# performance analysis

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## Presentation Transcript

### UNIT-1 :

UNIT-1 Chapter-2 Performance analysis

### Slide 2:

CONTENTS 1. WHAT IS PERFORMANCE ANALYSIS 2. SPACE COMPLEXITY 2.1. components of space complexity 2.2. example 3. TIME COMPLEXITY 3.1. components of time complexity 3.2. operation counts 3.3. best, worst and average operation counts 3.4. step counts

### Slide 3:

Performance Analysis (machine independent) space complexity: storage requirement time complexity: computing time Performance Measurement (machine dependent)

### 1. WHAT IS PERFORMANCE ANALYSIS :

1. WHAT IS PERFORMANCE ANALYSIS Performance of a program - amount of computer memory and time needed to run a program. Approaches - two approaches to determine the performance of a program 1. Analytical (or) Performance analysis - use analytical methods 2. Experimental (or) performance measurement - its measured by conducting experiments Space complexity - is the amount of memory needed to run and completion of a program.

### Slide 5:

Reason for space complexity (i) program run on multi-computer system amount of memory allocated to the program (ii) for any computer know whether (or) not sufficient memory to run the program (iii) a problem have several possible different space requirement specify available with

### Slide 6:

Example - one java compiler of your computer need only 1-MB of memory. - another need 4.MB of memory - 1.MB compiler is the only choice, if your computer has less than 4.MB of memory. - computer have extra memory will prefer smaller compiler, even it’s capabilities are comparable to bigger compiler. (iv) Space complexity is used to estimate the size if the largest problem, that a problem can solve.

### Slide 7:

Time complexity - amount of computer time needed to run and completion of a program. Reason for Time complexity 1. some computer system requires users to provide an upper limit on the amount of time, the program will run. - once this upper limit is reached the program is aborted. - the solution is: provide a time limit 2. The program developed user by satisfactory real-time response provide

### Slide 8:

Example: (a) A text editor takes a minute to move the cursor from one page down (or) up - is acceptable by many users. (b) A spread sheet program takes several minutes to re- evaluate the cell in a sheet - is satisfactory by few users. * (i.e) from the time-complexity of the program module: - we can decide whether (or) not the response time will be acceptable. * if it’s not acceptable then - redesign the algorithm (or) - give faster computer to user

### 2. SPACE COMPLEXITY :

2. SPACE COMPLEXITY 2.1.Components of space complexity the space needed by a program has following components (a) Instruction space (b) Data space (c) Environment stack space (a) Instruction space - is the space needed to store the compiled version of the program instructions. - the amount of instruction space needed is depends on following factors: (i) the compiler used to compile the program into machine code. (ii) the compiler option – at the time of compilation. (iii) the target of computer.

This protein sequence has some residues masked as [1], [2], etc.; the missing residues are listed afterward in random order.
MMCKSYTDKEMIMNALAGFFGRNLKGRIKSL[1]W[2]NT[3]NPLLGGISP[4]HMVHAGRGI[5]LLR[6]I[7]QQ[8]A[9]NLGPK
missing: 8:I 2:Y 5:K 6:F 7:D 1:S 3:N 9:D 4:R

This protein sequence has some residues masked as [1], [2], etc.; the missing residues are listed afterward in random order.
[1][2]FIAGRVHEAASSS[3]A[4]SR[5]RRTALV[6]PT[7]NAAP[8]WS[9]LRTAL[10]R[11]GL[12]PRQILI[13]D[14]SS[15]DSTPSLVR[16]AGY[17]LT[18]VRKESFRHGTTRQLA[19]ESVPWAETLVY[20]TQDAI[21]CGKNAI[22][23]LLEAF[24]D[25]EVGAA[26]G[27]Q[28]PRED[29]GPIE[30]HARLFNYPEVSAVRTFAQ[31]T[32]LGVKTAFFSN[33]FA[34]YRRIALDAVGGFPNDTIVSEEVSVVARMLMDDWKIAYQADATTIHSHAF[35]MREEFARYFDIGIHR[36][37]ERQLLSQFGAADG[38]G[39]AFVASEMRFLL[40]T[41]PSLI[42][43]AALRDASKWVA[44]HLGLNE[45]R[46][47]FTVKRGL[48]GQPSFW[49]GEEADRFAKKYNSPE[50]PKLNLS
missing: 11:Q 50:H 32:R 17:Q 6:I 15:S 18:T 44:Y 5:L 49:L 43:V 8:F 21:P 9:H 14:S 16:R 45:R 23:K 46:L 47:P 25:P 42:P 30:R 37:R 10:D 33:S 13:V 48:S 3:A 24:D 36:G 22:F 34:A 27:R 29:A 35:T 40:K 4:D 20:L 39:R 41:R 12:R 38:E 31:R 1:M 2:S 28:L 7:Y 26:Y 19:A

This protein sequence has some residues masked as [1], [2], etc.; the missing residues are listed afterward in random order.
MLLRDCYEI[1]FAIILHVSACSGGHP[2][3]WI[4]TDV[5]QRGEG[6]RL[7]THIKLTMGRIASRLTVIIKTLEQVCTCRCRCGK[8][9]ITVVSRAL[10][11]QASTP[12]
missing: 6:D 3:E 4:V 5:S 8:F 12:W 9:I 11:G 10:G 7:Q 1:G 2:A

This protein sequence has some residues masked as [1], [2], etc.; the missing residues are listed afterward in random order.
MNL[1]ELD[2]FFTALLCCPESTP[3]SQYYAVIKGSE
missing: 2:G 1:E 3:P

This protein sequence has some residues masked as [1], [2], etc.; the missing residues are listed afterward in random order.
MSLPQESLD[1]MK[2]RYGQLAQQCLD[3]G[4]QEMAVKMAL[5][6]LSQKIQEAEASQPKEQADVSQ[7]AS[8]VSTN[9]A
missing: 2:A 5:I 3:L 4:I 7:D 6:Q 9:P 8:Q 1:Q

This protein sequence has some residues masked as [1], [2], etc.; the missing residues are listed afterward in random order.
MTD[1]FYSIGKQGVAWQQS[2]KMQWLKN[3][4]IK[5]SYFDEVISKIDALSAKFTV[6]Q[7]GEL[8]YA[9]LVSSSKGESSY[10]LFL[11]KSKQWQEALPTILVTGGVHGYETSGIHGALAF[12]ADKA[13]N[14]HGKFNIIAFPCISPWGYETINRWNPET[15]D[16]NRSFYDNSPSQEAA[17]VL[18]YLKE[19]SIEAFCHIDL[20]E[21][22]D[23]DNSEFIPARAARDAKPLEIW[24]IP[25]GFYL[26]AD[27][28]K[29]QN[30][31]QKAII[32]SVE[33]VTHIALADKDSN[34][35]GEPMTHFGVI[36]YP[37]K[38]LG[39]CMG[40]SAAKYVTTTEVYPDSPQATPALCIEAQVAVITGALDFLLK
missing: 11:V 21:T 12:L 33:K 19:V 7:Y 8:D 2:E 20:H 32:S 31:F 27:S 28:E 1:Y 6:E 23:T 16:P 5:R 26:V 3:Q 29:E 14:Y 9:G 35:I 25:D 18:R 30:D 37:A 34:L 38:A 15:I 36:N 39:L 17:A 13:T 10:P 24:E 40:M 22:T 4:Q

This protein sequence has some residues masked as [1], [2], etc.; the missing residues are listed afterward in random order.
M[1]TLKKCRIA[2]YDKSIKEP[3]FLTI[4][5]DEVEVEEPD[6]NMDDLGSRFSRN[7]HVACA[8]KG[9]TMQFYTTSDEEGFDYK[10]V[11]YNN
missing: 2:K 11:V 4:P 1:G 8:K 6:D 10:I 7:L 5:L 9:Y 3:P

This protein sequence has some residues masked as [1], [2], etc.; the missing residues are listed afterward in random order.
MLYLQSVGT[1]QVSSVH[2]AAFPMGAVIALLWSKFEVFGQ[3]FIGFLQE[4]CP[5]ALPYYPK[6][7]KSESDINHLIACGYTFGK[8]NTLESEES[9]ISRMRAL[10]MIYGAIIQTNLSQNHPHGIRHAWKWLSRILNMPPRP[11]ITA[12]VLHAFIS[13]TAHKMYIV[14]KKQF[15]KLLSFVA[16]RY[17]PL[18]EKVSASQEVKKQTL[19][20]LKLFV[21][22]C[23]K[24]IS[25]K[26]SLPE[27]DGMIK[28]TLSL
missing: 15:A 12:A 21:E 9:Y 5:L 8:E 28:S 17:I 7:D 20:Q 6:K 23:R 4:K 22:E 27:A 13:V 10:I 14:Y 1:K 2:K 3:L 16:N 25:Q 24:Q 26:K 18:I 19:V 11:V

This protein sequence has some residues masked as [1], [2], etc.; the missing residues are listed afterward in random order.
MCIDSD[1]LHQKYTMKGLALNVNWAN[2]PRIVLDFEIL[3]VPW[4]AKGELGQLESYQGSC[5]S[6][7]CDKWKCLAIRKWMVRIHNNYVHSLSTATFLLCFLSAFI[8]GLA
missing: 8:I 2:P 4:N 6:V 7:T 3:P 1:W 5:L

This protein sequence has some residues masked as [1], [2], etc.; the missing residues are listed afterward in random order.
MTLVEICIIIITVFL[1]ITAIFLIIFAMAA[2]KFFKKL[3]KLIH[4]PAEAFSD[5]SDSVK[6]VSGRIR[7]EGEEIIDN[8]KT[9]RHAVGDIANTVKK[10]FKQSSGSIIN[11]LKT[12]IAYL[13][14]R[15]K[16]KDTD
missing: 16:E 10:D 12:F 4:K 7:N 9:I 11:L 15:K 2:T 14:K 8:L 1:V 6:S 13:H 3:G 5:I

### Slide 10:

- the compiler is a very important factor in determining - how much space the resulting code needed. Example: consider the following formula. a + b + b * c + ( a + b - c) / ( a + b) + 4 - it’s evaluated in three possible code as follows: (next slide) - these codes need a different amount of space & the compiler determine exactly which code will be generated. (e.g.) compiler provide optimization options to users. 1. code-optimization 2. execution-time optimization - the code in (b) is generated in non-optimization mode (refer next slide)

### Slide 12:

- the code in (C) is generated in optimization mode & the code is shorter & time efficient. - use of optimization mode -- increase the time needed to compile the program - the configuration of the target computer affect the size of compiled code. (b) Data Space 1. Data space is the space needed to store all constant & variable values. 2. components of data space (a) space needed by constant and simple variables (b) space needed by dynamically allocated objects (e.g) Arrays , class

### Slide 13:

3. java language specifies the space allocated for simple variables and constants. (e.g) space requirement of an array is calculated as follows: = array size * space needed for a single array element double[ ] a = new double[ 100 ] int[ ] [ ] maze = new int[rows] [ cols] => when computing the space allocated to an array ignore calculating space allocated to store array size & type. double[ ] a = new double[100]; the array ‘a’ has space for 100 elements of type double [1-byte = 8-bits] i.e. 100 * 8 = 800 bytes

### Slide 14:

int[ ] [ ] maze = new int [rows] [cols] i.e. total space taken by this array = 4 * rows * cols (bytes) (C) Environment stack - it save the information which is needed to resume the execution of partially completed methods. - when each time a method is invoked the following data are saved on the environment stack. (i) return address (ii) values of all local variables & formal parameter in the method are invoked.

### 3. TIME COMPLEXITY :

3. TIME COMPLEXITY 3.1. components of time complexity 1. Time complexity of a program depends on: “all the factors that the space complexity depends on” 2. some computer run a program faster & execute 109 instructions/sec, but some computer executes 107 instruction/sec. (e.g.) In program-1, program (c) requires less execution time than the program (a). 3. some compiler take less time than others to generate computer code. 4. smaller problem generally take time than larger problem. 5. Time taken by a program = sum (compiler time & run time (or) execution time)

### Slide 16:

6. Compiled program can run several times without re-compilation. 7. The runtime is denoted as tp (instance characteristic) 8. If we know the characteristic of a compiler we can determine the number of addition, subtraction, multiplication, division , compares, loads, stores etc., Formula for tp: tp (n) = CaADD(n) + CsSUB(n) + CmMUL(n) + CdDIV(n) + …….. Where: n - instance characteristics Ca Cs - time needed for addition, subtraction, division, Cm multiplication Cd ADD,SUB, - functions MUL, DIV